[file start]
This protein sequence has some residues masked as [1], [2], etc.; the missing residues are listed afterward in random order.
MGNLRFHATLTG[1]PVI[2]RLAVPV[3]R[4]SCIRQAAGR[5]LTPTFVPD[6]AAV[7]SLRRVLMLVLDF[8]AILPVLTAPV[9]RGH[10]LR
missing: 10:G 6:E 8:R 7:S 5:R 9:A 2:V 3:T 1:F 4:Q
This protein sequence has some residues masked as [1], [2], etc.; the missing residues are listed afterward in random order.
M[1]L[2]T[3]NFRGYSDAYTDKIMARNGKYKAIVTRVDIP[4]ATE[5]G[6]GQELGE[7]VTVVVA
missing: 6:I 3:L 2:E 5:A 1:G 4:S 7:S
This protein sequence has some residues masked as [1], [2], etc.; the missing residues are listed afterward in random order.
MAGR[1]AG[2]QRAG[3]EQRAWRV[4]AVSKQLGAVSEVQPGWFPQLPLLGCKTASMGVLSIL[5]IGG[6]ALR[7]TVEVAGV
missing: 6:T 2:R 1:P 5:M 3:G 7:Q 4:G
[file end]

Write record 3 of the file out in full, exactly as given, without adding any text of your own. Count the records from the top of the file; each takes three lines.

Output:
This protein sequence has some residues masked as [1], [2], etc.; the missing residues are listed afterward in random order.
MAGR[1]AG[2]QRAG[3]EQRAWRV[4]AVSKQLGAVSEVQPGWFPQLPLLGCKTASMGVLSIL[5]IGG[6]ALR[7]TVEVAGV
missing: 6:T 2:R 1:P 5:M 3:G 7:Q 4:G